Wednesday, Aug. 29, 2007

Girls volleyball: It’s the changing of the guard

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Gazette file photo
Wootton senior Gena Hlavinka is one of the best hitters in the county and heads up an experienced team that could go even further this year.
As the new girls volleyball season approaches, change, once again, is in the air. To start things off, both teams that reached the Class 4A state final in 2006, Sherwood and Damascus, have experienced coaching changes, as Brian McCarty takes over for state champion Sherwood and Brandie Couch leads Damascus. Yet, on the floor, the changes might be more stirring. Of the 15 players on the 2006 All-Gazette first team, 13 were seniors, highlighting a season when most of the heavy hitters in Montgomery County were in their final year of high school. This season might be the year when new names and playing styles emerge.

‘‘We were devastated as a whole by graduation, but that has happened in the county before,” Magruder coach Scott Zanni said. ‘‘You are going to have some years like that. Four years ago we lost several great hitters that went on to play Division I [college] volleyball. A year or two years later, we had a lot of good players again. This year will be interesting.”

In fact, the graduation of hitters like Gazette Player of the Year Kailee May, now at Fordham (N.Y.) University, or two-time Gazette first-teamer Kaitlin Straiter, who is now playing at Division II Francis Marion (S.C.) University, portend a power outage this season, but not necessarily. The sparks may fly on the other side of the ball.

‘‘Defense might finally get some of the credit that it deserves,” Gaithersburg coach Michele Staymates said. ‘‘It has a chance to shine in some respects. It may come down, this year, to the group that can put forth the best team effort, or the team that has the best setter.”

At Magruder, Zanni is still trying to find the engine for a squad looking to make its third consecutive trip to the 4A West Region final.

‘‘We aren’t trying to replace a [departed] kid with another,” he said. ‘‘This is a team game. We are keeping 15 kids on the roster and we are working them as hard as any team that I have ever coached.”

In the middle of the front row, a pair of 5-foot-10 hitters in senior Alex Coleman and junior Corri Smoot will be asked to provide offense. Senior Stefani Schaeper and junior Andrea Fort will likely play major roles defensively. The player that Zanni is counting on, though, is junior Alison Musser.

‘‘She is versatile,” he said. ‘‘She can pass and hit and set. She should be out on the court the majority of the time. Beyond that, we’ll see. Hopefully, the habits that we set at the beginning of the year will make a difference at the end. We are looking forward to the challenge.”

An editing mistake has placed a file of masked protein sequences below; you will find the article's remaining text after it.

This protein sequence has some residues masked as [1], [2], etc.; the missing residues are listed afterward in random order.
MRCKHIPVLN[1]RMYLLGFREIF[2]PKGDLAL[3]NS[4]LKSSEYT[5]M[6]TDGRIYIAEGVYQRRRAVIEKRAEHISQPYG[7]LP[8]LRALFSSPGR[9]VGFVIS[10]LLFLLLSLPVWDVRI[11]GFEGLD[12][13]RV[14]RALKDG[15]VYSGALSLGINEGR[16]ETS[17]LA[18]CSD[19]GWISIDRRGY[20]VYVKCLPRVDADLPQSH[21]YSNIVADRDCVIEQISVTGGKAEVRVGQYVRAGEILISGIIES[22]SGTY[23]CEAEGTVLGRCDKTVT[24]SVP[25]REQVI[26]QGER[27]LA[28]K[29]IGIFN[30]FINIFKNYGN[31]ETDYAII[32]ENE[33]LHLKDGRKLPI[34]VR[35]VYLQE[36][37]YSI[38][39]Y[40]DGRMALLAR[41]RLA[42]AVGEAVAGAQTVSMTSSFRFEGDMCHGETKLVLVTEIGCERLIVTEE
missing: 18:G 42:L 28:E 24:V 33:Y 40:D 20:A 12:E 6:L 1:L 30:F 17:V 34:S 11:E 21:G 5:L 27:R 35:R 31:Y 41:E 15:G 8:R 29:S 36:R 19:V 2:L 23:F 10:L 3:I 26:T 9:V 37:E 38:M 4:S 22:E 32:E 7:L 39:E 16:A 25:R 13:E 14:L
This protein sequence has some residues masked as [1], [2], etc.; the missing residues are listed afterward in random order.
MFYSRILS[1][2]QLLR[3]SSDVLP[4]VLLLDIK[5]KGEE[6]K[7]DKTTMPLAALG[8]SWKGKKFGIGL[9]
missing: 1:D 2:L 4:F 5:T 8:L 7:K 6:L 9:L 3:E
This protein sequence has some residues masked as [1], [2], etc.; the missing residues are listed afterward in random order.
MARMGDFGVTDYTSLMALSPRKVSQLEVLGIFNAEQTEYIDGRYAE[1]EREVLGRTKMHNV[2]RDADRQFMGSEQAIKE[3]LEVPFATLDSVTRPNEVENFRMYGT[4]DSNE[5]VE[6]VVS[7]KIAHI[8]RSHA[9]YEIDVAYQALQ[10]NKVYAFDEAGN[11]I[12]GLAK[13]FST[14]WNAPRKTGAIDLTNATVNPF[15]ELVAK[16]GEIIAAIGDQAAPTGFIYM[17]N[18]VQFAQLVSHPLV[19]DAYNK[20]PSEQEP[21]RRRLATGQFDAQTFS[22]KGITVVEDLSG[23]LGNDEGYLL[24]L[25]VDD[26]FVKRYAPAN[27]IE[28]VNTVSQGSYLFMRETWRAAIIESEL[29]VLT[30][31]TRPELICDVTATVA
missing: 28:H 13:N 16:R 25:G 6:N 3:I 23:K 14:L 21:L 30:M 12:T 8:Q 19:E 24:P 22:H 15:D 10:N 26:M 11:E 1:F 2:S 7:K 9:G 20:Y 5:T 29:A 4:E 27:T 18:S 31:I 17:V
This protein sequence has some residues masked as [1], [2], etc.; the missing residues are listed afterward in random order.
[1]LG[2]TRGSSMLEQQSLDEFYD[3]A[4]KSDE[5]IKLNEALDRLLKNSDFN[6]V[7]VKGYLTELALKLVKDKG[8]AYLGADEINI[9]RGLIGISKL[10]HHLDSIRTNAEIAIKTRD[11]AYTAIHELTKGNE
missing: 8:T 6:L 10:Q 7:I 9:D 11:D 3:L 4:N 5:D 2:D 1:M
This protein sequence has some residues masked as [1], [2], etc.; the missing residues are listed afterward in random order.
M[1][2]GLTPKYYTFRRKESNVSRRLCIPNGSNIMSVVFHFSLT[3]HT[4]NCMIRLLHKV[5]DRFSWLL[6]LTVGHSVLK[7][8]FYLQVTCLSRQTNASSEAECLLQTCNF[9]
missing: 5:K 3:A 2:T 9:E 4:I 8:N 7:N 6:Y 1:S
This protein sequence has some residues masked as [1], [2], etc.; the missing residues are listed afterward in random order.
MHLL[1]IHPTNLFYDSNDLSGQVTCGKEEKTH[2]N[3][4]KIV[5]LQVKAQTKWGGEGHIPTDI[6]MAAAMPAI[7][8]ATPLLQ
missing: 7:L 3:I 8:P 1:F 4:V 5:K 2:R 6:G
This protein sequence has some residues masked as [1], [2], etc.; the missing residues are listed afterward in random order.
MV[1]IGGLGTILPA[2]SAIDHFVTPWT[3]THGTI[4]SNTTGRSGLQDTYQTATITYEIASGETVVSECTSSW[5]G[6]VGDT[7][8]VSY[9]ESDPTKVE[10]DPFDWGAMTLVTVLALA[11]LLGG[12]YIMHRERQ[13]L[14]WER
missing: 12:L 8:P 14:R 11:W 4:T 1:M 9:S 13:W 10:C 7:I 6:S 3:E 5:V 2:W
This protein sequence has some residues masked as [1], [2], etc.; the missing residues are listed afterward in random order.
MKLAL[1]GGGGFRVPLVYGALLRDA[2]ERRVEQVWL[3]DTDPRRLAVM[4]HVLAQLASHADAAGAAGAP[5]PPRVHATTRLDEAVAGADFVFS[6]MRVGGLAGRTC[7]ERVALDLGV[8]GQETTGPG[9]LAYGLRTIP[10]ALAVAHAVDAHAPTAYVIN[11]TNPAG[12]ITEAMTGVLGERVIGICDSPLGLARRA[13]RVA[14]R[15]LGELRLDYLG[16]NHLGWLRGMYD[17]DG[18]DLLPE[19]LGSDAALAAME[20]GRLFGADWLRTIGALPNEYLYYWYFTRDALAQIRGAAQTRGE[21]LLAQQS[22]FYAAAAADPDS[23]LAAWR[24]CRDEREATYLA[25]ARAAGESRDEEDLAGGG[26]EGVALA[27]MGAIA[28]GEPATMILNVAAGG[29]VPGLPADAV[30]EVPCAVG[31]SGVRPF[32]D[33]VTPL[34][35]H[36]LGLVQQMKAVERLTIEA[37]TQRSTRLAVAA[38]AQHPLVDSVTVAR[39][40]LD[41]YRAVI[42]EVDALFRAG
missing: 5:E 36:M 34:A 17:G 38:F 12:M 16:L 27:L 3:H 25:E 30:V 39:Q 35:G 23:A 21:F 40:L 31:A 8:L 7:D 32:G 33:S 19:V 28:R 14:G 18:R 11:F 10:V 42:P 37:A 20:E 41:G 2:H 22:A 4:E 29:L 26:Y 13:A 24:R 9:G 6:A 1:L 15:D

As the second season after its state championship begins, Gaithersburg hopes to recapture the magic of that undefeated 2005 season. The loss of five more players from last year’s team, which reached the 4A West Region semifinals, could make that task tough.

‘‘We have lost 12 players in the last two years, so we have a lot of youth,” Staymates said. ‘‘But, we have had some youngsters that have stepped up, and we’ve had a good preseason. We are looking forward to this.”

Experience will be found in the form of senior setter Jacqueline Erb, who backed up 2005 Gazette Player of the Year Amanda Krampf during the Trojans’ championship run. Junior Allison McCabe, at 6-foot-1, will be an imposing presence in the middle, and sophomore Bianca Liviocco will replace the graduated Tasha Young as the Trojans’ libero.

‘‘It’s hard to put the ball down on us when she is out there,” Staymates said. ‘‘We’ve been fortunate to have great athletes and tradition since we started our run [Gaithersburg has lost five regular-season matches since 2001] and that never graduates.”

Neighborhood rivals Quince Orchard and Watkins Mill also hope to be on the upswing. Quince Orchard is young, but plans to have junior outside hitter Stacy Dennis on the floor most of the time. Coach Karen Jones calls her one of the best hitters in Montgomery County.

‘‘She’s our big firepower, but we have some other hitters that can get it done,” Jones said. ‘‘We just have to get better with our serve receive, and get our hitters the ball.”

That task will fall to freshman Cristina Garcia, who will play setter. With underclassmen playing, senior hitter Laura Mancuso will be asked to lead.

‘‘She can mix it up,” Jones said of Mancuso. ‘‘She sets a good tone for the rest of the team. We are encouraged so far.”

Watkins Mill comes into the season looking to find hitters and blockers to replace the height at the net it had last year. Middle hitter Cindy Vargas, a junior, and senior outside hitter Kim Van Lowe will be asked to start off that process. Getting them the ball will be sophomore setter Susana Munoz. For the Wolverines, though, the key to wins might be on the other side of the ball.